Most game settings that have superpowers have the following in common: the purpose of a superpower is to make the stuff you do (your skills) more awesome, and the fact that everyone has superpowers is accepted as a conceit of the game.

That makes a build that’s appropriate for multiple settings really easy to do. No permissions, because everyone can have them (or maybe one “origin story” aspect). Take whatever power you want and make it into a stunt. If you need to go over the usual limits of a stunt to fully encompass the power, add one more point of refresh for every two shifts (or one added action, or one rule breakage) of effect you add. If you want multiple “levels” of a power, make the number of refresh you can spend on it variable.

Then give every PC a number of additional refresh to buy powers with.

Here are a bunch of powers! (This also works if you want a setting with magic where everyone knows a small selection of rigid spells, or very simple cybernetic enhancements.)

These are all taken from a game called Chrome City, home of Simon the Cyber-Ape. It’s basically four-color supers with a cyberpunk veneer thrown on it, and he comes from a society of intelligent, cybernetically enhanced apes who practice kung-fu.

Extra: Energy Blast

Costs: 2 points of refresh

You can use Shoot to blast other people with energy, without needing a gun or other implement. You have free rein to decide what your blast is like, whether it’s some elemental force or just undefined bolts of light. (This doesn’t cost refresh, because you can already use Shoot for attacks.)

You get +2 when using your energy blasts to make attacks or create advantages, and they hit for Weapon:2. If your setting has mundane weapons, this power has a Weapon value that’s 2 higher than the strongest mundane weapons available.

Extra: Super Strength

Costs: 2–6 points of refresh

Your Fight attacks are Weapon:2, and nearly all “raw strength” applications of Physique are at +2. Every additional 2 points of refresh you spend adds a +2 to all bonuses.

Extra: Super Speed

Costs: 3 points of refresh

You always go first in a conflict exchange. If someone else in the conflict has Super-Speed, compare skills as normal.

You take a +2 on all defense rolls with Athletics, or in contests relying purely on speed.

Except for absolute barriers like solid walls, you ignore all situation aspects that impede movement, and can place yourself in any zone you want at the start of every conflict exchange, because you had enough time to get there.

Extra: Super Resilience

Costs: 1–3 refresh

You have Armor:2 vs. any defense roll against physical damage. Each additional point of refresh adds 2 to that total.

Extra: X-Ray Vision

Costs: 2 refresh

You don’t roll Notice or Investigate actions if the object of your search is hidden behind an opaque object—just assume you automatically succeed.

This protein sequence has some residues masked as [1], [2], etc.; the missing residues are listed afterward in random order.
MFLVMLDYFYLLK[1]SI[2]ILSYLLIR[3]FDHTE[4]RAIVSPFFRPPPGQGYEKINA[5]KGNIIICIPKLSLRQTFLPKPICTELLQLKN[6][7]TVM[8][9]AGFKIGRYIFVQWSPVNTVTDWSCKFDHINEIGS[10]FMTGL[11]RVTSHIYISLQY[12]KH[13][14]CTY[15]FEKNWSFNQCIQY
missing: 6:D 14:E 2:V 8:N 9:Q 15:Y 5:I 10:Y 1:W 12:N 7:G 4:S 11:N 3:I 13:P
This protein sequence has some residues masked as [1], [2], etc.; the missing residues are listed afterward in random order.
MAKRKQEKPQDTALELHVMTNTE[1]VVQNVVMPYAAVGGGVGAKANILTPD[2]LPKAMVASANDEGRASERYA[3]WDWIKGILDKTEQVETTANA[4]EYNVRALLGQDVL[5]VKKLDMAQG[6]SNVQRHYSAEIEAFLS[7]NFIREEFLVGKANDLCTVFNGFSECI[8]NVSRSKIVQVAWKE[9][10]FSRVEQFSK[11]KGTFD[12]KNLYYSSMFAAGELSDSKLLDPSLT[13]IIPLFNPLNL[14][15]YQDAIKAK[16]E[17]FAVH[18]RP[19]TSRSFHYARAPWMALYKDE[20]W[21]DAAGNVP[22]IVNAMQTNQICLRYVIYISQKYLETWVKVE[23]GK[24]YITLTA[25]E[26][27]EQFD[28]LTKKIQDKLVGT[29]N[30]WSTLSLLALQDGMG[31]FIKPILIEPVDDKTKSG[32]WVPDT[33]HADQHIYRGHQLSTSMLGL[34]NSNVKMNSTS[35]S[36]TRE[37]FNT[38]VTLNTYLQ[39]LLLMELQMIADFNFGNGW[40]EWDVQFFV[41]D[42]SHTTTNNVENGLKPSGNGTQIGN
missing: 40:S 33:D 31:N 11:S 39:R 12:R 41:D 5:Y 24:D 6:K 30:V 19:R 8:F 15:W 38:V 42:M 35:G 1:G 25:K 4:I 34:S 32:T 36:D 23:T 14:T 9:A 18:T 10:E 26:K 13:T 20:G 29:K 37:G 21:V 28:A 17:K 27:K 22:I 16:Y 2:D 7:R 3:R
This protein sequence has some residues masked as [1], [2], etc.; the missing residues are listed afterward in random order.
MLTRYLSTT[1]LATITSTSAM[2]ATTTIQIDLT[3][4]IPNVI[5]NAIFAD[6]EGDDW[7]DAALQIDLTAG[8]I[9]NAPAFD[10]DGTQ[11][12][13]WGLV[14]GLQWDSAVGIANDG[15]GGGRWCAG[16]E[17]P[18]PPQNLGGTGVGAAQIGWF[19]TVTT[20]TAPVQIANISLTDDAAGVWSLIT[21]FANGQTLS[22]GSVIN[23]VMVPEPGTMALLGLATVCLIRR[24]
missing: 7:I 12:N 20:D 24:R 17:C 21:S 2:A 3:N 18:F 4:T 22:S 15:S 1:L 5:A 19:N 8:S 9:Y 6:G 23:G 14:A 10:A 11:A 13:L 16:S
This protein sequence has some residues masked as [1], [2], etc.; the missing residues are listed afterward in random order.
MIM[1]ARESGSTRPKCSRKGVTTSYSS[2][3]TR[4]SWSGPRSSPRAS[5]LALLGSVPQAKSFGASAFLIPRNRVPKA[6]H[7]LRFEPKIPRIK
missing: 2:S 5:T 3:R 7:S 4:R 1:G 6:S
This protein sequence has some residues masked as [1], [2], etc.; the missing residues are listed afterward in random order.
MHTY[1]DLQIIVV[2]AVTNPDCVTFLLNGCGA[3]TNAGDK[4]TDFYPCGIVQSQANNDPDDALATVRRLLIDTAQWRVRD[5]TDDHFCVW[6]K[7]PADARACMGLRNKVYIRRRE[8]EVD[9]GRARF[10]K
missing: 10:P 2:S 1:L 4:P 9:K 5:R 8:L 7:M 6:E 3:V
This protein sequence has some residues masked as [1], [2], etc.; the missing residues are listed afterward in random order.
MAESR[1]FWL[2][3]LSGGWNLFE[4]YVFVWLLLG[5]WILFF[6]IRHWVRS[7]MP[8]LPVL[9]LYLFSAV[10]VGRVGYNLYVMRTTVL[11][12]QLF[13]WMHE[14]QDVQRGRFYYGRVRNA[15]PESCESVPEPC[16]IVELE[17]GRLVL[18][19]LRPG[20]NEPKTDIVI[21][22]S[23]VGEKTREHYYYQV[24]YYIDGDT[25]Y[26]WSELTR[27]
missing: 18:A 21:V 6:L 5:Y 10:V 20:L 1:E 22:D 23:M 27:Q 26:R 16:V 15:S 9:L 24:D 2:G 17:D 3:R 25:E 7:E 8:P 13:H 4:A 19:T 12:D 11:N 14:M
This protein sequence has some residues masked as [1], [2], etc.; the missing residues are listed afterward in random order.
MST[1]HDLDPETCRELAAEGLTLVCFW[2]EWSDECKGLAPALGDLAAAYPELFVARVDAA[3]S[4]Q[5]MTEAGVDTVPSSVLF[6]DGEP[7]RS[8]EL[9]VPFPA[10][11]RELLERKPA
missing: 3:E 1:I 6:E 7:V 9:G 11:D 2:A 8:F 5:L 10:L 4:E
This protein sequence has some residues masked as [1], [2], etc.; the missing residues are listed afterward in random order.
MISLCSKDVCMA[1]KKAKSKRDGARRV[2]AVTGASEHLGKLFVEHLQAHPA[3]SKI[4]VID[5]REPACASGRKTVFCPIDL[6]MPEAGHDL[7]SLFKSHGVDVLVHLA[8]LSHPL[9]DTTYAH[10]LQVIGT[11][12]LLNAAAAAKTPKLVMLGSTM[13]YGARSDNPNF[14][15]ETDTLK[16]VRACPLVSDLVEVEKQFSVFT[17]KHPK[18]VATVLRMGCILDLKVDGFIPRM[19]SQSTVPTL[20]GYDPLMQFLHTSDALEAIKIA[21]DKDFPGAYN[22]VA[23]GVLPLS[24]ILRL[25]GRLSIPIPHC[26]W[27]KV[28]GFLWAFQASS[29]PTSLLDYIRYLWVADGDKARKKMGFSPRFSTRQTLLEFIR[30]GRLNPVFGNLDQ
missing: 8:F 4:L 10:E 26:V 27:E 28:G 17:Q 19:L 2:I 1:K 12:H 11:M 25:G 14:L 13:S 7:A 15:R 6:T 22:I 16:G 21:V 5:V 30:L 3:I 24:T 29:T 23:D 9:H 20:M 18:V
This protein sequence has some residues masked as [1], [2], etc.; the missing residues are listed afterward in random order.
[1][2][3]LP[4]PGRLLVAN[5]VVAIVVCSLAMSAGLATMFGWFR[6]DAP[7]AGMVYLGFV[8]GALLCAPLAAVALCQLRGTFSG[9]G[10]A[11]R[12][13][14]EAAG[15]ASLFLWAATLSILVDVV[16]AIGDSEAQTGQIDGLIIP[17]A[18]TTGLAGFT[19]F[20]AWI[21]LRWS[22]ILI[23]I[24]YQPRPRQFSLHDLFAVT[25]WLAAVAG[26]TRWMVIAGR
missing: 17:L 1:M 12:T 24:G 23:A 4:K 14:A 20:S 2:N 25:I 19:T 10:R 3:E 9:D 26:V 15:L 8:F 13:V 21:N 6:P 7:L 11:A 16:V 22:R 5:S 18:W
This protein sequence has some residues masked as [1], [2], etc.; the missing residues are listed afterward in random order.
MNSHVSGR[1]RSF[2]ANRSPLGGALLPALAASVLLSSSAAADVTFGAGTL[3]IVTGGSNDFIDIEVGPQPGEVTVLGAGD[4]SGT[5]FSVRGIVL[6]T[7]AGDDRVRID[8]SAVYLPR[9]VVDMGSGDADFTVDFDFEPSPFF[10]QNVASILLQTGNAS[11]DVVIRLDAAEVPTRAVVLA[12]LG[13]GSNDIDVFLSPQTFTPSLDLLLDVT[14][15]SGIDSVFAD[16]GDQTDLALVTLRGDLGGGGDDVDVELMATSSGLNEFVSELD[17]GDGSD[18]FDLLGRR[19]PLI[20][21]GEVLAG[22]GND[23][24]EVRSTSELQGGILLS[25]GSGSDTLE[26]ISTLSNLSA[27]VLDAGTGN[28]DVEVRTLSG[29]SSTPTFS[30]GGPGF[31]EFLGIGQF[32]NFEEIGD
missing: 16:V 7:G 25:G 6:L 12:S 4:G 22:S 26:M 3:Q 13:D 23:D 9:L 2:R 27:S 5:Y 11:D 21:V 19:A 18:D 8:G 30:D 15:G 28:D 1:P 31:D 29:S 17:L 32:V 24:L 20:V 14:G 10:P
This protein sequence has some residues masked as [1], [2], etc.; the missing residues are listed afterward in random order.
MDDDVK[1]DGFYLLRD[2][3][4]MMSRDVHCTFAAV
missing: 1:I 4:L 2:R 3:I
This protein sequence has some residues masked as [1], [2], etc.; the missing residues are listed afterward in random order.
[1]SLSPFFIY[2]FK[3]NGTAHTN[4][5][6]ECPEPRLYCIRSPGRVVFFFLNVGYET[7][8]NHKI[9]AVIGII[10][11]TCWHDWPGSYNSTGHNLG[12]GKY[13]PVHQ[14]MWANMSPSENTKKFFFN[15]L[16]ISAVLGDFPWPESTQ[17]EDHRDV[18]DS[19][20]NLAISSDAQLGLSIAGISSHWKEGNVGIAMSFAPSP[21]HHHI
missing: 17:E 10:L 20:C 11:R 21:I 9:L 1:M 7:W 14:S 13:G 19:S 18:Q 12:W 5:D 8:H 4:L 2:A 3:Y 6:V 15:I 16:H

This also helps you stay hidden, because you can see when people are looking for you and where they are. +2 to Stealth to avoid detection.

Powers And Scaling

As you can see, “balancing” powers in Fate is more a matter of art than science. There are some rough equivalencies you can rely on, like 1 fate point = 1 invoke-equivalent or 1 stunt-equivalent, but when you get into writing rules exceptions like the one for X-Ray Vision, there’s no hard or fast rule for what’s too powerful. Everything is relative to your tastes, and Fate is hard to break.

So don’t sweat it too much when you’re making these up—go with what sounds cool, and if you break something, just change it later. Players, don’t be jerks about this if one of your powers gets a little nerfed.

More precise guidance is in the Fate System Toolkit.

Special Gear

As with powers, gear usually enhances what your character does, so a stunt-based approach seems the most reasonable at first blush. (Spirit of the Century vets will remember the Personal Gadget stunt.)

However, gear can also have a lot of story value. An enchanted sword may have its own legend and personality, or a cursed heirloom might reflect the family that’s been forced to keep it for centuries. Use aspects to describe these, and remember that the aspects should provide opportunities for invocations and compels. If you want, you can give the invocations themselves some special flavor, giving them a one-time, stunt-like bonus.

An aspect on gear might also suggest the best situation in which to use it or delineate what makes it different from others of its kind (like a sniper rifle being ideally suited For Long-Range Work or a particular model that Never, Ever Jams).

We recommend against going overboard with this and giving every single item your PC owns an aspect or stunt. This is a game about your character, not about his or her stuff. For the most part, you should assume that if your character has a particular skill, that includes the appropriate stuff to use that skill effectively. Reserve extras for items that have unique or personal value, something that you’re not going to be changing constantly through the course of the campaign.

Quick And Dirty Story Based Gear

If you don’t want to deal with extras, there’s a way to do gear that doesn’t require too much rigmarole: think of them as auto-created advantages that you bring into a scene. GMs, you already get to put stuff likeNarrow Alleys and Rough Terrain out there—you can also apply this to describe the situational advantages that characters get from gear.